The fashion world was plunged into mourning yesterday by the death of legendary designer Karl Lagerfeld, the rapier-witted dandy who ruled over the industry for half a century.
Chanel, the iconic French fashion house he led for nearly four decades, confirmed his passing at the age of 85, prompting an unprecedented outpouring of emotion from designers and celebrities.
Speculation about the state of health of the man they called the “Kaiser” had been rife since he missed Chanel’s Paris haute couture week show last month, with the world’s richest brand saying that he “was tired”.
Lagerfeld left many younger creators in the dust well into his 80s, turning out collections season after season for Fendi and his own label, as well as Chanel – the world’s richest brand.
With his powdered white pony tail, black sunglasses and starched high-collared white shirts, Lagerfeld was as instantly recognisable as his celebrity clients.
Lagerfeld’s friend, supermodel Linda Evangelista, said she was heartbroken, calling him the “great love of my life”.
In recent years the prolific German had visibly weakened, even if his extraordinary creative stamina showed little sign of flagging on the catwalk for the three brands he led.
Friends had always said that the creator would die with a pencil in his hand, and just last week his own fashion line Karl Lagerfeld was still announcing new design collaborations.
However, speculation about his health spiralled last month after he missed the first show of his life, with Chanel executives saying that he “was tired this morning”.
Chanel said the reins of the $12.7bn brand had been handed to Lagerfeld’s right-hand woman, his head of studio Virginie Viard.
The designer invited Viard on to the podium with him at the end of two Chanel shows last year to acknowledge how much he relied on a woman he called “my right and left hand”.
Italian designer Donatella Versace led the tributes among fashion’s leading players as news of Lagerfeld’s death broke.
“Karl, your genius touched the lives of so many, especially Gianni and I,” she wrote on Instagram, referring to her murdered brother who founded her brand. “We will never forget your incredible talent and endless inspiration. We were always learning from you.”
Bernard Arnault, the most powerful man in fashion and owner of the luxury giant LVMH, said he was “infinitely saddened” by the loss of a “very dear friend” and a “creative genius”.
“Fashion and culture have lost a major inspiration. He contributed to making Paris the fashion capital of the world and Fendi one of the most innovative of Italian brands,” the billionaire said.
The singer and former French first lady Carla Bruni-Sarkozy, who worked as a model for Lagerfeld, wrote a touching tribute to her former mentor on Instagram.
“Thank you for all the sparkles.... thank you for bringing beauty and lightness in our world, so much colour in the darkness, so much wit in our dull days... The whole world and I will miss you.”
In an equally emotional tribute, actress and model Diane Kruger said that she was not able to get to his bedside in time.
“I cannot tell you how much you meant to me and how much I will miss you,” the German star wrote on Instagram.
“I will never forget your kindness towards me, your laughs, your imagination. I came to France to see you this week and introduce you to my daughter... I’m heartbroken I was too late,” she said. “Rest in peace, I adore you.”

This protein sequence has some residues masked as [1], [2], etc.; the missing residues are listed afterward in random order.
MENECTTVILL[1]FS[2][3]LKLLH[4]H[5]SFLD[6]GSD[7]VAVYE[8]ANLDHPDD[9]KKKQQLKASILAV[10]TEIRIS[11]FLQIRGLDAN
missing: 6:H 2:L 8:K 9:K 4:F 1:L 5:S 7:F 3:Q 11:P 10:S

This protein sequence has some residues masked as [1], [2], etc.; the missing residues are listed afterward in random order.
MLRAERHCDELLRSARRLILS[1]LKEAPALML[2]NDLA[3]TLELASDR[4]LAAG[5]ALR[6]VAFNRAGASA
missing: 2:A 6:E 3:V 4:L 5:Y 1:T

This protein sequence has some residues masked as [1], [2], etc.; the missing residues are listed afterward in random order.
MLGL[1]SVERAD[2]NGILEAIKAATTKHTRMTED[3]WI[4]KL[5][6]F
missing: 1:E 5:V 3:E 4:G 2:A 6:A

Actress Keira Knightley, who starred in the campaign for Chanel’s Coco Mademoiselle perfume, described him as “a legend both as a man and a creative force”.
British pop star turned fashion designer Victoria Beckham called Lagerfeld “a genius”, a description that was ever-present.
He was “always so kind and generous to me both personally and professionally. RIP,” the former Spice Girl added.
Fellow British designer, writer and model Alexa Chung said she was “so scared” when she first met the designer, but Lagerfeld was “incredibly witty and generous”.
“Thank you for inviting me to some of the most glamorous experiences of my life. And thanks for the dry shampoo tip.
Will always think of you as I powder my wig,” she joked on Instagram, echoing the designer’s own love of repartee.
Politicians also queued up to pay tribute to the designer.
“Karl Lagerfeld is an immense personality, someone out of the ordinary,” French Interior Minister Christophe Castaner told RTL radio.
Born in Hamburg in 1933, Lagerfeld made his debut with designer Pierre Balmain as an apprentice before moving on to Patou and Chloe and then Fendi.
“He was one of the most influential and celebrated designers of the 21st century and an iconic, universal symbol of style,” his own Karl Lagerfeld brand wrote on Instagram. “He leaves behind an extraordinary legacy as one of the greatest designers of our time.”
Fendi said it would go ahead as planned with a Milan fashion show of Lagerfeld’s latest line for the brand tomorrow.
“The House of Fendi is in deep mourning following the death of Karl Lagerfeld, who left his mark and genius with us for more than five decades,” it said. “Now is not the time to discuss his succession. We intend to take the time to honour his life and pay him the tribute he deserves.”
It was after he joined French fashion house Chanel in 1983 that Lagerfeld gained rock-star status, credited with helping jazz up the label founded by Coco Chanel in 1910 and attracting younger clients.
He was known for staging lavish shows, building Chanel catwalks amid replicas of a supermarket, casino and even an airport terminal.
On January 22, Chanel hosted guests in a mocked-up Mediterranean garden for its haute-couture show.
In a collection inspired by Lagerfeld’s favourite period, the 18th century, feathers adorned new twists on the brand’s classic tweed suits, which came with ankle length or fishtail skirts.
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